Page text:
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  • Linda R. Taliaferro

Getting Over Requires Going THROUGH

Everyone faces challenges in the workplace, but if you're a person of color, especially if you're a female person of color, you're going to face even more hardships. When I started out in the workforce, I experienced snubs, dismissive attitudes, and outright sexual harassment that stifled my spirit and made my climb even harder.

The obstacles out there for Brown and Black professionals are very real. One in five Americans is a woman of color, and yet they represent only 3% of all C-suite positions, and just 9% of director positions according to research produced by the Catalyst Research foundation.

My message today is one of grit and hope: hang in there. When you're facing your own mountain— a disrespectful boss, a frustrating coworker, a slow climb— remember that your journey is long and you will get there. When I was stuck in my climb, I felt like I would never be able to get past the frustration of an unsupportive work environment. I hadn't found my voice.

In my case, a few things happened that helped me on my journey. I reached out to a manager who supported me in pursuing a complaint against the employee who harassed me at the office. I did some emotional work to understand why I had been slow to raise my hands in meetings, and later I took a crazy opportunity to work in Germany for my company.

These steps didn't happen all in one week, and none of them were totally smooth sailing, but what mattered most was that I didn't stop. I kept pushing forward on my journey.

If you need help, here are a few tactics I use with my coaching clients to help break down that massive mountain into something more climbable.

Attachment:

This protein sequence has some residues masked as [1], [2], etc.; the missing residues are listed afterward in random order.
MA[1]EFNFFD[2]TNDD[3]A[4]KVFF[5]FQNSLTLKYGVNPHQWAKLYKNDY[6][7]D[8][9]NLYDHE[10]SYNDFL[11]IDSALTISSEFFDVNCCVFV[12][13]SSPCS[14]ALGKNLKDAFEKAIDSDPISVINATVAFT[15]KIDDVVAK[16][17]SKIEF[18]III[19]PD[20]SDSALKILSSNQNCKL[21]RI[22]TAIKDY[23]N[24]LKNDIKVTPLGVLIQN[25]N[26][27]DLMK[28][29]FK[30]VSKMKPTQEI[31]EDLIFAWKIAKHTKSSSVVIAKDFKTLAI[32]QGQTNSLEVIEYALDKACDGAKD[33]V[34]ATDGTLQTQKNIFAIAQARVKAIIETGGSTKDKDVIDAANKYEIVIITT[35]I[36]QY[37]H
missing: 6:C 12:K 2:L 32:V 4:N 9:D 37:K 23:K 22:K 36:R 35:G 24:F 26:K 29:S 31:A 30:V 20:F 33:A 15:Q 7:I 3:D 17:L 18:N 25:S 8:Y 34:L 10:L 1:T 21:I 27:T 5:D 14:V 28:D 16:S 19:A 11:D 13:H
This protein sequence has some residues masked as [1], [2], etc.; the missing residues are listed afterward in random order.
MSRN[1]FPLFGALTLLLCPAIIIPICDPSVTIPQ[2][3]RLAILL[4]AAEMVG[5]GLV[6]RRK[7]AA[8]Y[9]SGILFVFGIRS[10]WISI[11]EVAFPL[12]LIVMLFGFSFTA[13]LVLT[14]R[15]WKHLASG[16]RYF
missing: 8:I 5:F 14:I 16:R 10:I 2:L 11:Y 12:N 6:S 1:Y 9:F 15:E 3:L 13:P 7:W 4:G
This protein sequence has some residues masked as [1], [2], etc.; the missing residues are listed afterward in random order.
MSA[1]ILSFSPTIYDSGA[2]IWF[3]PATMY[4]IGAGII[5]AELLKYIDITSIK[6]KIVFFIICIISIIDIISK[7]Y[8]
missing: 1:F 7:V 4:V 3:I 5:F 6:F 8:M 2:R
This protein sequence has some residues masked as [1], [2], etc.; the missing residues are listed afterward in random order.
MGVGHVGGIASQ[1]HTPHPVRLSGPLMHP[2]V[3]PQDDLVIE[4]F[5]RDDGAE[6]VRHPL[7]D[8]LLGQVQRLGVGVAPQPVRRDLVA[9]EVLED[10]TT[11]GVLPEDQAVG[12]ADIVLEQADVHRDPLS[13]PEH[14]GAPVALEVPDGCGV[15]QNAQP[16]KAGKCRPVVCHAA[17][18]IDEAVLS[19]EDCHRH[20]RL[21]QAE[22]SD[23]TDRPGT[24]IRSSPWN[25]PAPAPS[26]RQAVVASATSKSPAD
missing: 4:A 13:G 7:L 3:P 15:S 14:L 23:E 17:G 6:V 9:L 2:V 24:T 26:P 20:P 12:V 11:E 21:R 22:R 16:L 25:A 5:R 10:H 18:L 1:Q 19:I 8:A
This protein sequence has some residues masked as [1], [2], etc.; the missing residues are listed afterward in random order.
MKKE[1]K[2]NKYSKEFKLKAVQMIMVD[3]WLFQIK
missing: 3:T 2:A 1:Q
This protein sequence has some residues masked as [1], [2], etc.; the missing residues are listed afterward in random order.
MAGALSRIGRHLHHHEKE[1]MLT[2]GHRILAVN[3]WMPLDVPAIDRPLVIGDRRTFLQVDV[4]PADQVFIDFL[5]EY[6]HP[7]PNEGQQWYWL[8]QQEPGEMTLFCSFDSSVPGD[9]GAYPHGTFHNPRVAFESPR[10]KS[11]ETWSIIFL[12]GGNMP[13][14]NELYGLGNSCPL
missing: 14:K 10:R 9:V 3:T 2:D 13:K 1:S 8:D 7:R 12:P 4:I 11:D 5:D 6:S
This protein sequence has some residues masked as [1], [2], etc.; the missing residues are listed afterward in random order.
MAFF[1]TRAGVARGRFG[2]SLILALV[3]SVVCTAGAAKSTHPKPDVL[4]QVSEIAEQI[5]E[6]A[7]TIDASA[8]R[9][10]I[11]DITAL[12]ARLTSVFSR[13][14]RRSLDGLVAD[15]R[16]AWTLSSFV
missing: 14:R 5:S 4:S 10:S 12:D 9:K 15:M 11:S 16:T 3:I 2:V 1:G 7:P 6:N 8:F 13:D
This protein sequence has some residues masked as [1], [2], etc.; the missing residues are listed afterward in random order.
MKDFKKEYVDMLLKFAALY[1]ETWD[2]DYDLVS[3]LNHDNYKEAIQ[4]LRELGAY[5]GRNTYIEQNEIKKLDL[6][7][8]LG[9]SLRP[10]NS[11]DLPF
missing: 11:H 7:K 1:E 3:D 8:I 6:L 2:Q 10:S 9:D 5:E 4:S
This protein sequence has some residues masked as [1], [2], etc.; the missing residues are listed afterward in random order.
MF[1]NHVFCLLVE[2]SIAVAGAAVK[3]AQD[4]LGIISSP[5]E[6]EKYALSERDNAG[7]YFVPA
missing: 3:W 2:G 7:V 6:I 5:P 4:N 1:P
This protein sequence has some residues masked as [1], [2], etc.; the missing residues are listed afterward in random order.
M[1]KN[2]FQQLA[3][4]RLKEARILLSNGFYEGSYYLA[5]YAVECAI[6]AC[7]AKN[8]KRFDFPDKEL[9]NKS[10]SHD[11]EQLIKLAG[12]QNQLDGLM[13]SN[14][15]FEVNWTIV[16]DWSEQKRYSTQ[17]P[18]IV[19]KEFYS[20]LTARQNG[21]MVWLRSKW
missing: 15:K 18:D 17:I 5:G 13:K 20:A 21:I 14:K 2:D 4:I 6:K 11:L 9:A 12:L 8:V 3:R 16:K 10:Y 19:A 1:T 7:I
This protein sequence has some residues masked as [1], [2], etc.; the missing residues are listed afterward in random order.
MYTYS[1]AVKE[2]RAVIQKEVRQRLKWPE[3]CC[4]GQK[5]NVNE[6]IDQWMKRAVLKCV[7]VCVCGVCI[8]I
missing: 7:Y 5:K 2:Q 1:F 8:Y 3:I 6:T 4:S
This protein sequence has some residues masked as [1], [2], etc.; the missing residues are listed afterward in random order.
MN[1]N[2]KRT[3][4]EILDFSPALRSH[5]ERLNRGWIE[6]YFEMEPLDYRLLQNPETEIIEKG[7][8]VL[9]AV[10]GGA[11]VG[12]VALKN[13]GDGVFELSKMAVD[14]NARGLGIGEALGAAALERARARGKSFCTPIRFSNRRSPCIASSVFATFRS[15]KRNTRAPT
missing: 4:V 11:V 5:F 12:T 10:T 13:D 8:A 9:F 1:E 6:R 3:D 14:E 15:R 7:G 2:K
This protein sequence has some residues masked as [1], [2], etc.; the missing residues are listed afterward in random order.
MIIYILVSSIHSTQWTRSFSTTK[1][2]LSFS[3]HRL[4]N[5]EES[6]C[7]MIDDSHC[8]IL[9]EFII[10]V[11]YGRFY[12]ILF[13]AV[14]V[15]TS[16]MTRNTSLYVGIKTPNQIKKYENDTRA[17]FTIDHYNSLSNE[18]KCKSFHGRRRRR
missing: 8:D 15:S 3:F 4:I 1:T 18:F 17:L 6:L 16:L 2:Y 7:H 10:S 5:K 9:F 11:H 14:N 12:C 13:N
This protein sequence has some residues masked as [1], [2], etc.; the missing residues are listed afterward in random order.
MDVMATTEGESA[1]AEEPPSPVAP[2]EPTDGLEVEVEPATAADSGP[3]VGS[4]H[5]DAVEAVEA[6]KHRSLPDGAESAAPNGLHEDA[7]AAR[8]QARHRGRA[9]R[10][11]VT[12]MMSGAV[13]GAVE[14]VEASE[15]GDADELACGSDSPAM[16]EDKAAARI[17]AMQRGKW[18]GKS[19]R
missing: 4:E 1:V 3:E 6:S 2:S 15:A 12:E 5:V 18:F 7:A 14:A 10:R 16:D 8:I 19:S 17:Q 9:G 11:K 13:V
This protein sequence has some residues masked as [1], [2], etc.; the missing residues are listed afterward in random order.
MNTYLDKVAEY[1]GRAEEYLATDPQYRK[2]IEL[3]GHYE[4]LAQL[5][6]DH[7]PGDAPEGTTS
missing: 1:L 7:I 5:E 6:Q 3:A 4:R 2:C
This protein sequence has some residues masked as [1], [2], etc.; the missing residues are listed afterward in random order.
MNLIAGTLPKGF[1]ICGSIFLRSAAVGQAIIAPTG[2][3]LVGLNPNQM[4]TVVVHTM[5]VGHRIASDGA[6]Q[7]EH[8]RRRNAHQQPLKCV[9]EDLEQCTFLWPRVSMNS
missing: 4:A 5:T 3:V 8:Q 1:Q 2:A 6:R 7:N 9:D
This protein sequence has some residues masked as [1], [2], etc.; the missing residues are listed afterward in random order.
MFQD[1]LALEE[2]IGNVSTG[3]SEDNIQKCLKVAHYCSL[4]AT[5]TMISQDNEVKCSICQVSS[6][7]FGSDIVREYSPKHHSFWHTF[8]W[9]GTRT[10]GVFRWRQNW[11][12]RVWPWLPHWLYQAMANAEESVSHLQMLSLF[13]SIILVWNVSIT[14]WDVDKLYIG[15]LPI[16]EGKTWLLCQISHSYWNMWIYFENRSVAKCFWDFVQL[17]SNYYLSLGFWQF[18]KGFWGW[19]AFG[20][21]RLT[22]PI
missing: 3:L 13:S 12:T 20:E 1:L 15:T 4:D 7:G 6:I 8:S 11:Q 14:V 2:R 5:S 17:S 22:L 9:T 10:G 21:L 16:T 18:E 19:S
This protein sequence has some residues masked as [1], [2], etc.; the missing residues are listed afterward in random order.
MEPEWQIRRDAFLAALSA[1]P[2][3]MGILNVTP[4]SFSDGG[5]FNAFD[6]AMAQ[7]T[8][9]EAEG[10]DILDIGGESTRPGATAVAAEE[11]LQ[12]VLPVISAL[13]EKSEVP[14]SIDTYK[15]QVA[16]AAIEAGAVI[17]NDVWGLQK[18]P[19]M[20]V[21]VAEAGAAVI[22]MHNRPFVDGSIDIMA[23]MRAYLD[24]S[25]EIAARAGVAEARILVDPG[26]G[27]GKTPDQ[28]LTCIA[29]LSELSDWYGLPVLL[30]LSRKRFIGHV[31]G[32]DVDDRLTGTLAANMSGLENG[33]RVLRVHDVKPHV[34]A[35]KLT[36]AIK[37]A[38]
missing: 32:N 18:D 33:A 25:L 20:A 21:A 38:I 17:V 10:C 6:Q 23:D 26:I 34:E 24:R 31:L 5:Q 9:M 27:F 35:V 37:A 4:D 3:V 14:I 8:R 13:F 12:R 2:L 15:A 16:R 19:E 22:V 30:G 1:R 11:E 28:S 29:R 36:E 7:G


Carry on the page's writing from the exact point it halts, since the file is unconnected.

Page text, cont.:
Build relationships

Nobody is an island, and if you're facing an uphill journey, find yourself a climbing buddy. Reach out to colleges and peers and let them know about your frustrations. Find a mentor outside of your team who can advise you.

Develop your emotional intelligence.

For your own self-preservation, you may be in the habit of treating work and home as absolutely separate spheres, but I want to challenge you on that. There's no real line between personal and professional, so the emotional issues that affect you in your private life are going to affect you in your professional life. Think about the ways that issues in your private life are affecting your climb. Is there work to do there?

Shift your mindset

Remember that you always have options. You can choose how you respond to your struggles, to make yourself an active participant, not a passive vessel that life happens to. Maybe your situation is too toxic to continue supporting. In that case, you can and should protect your health and wellbeing and find a different position. You are in charge of your life, and you can make serious waves in your organization.

Do you need help identifying the points of struggle in your professional journey? Click here to book a consultation with me, and we'll get started.

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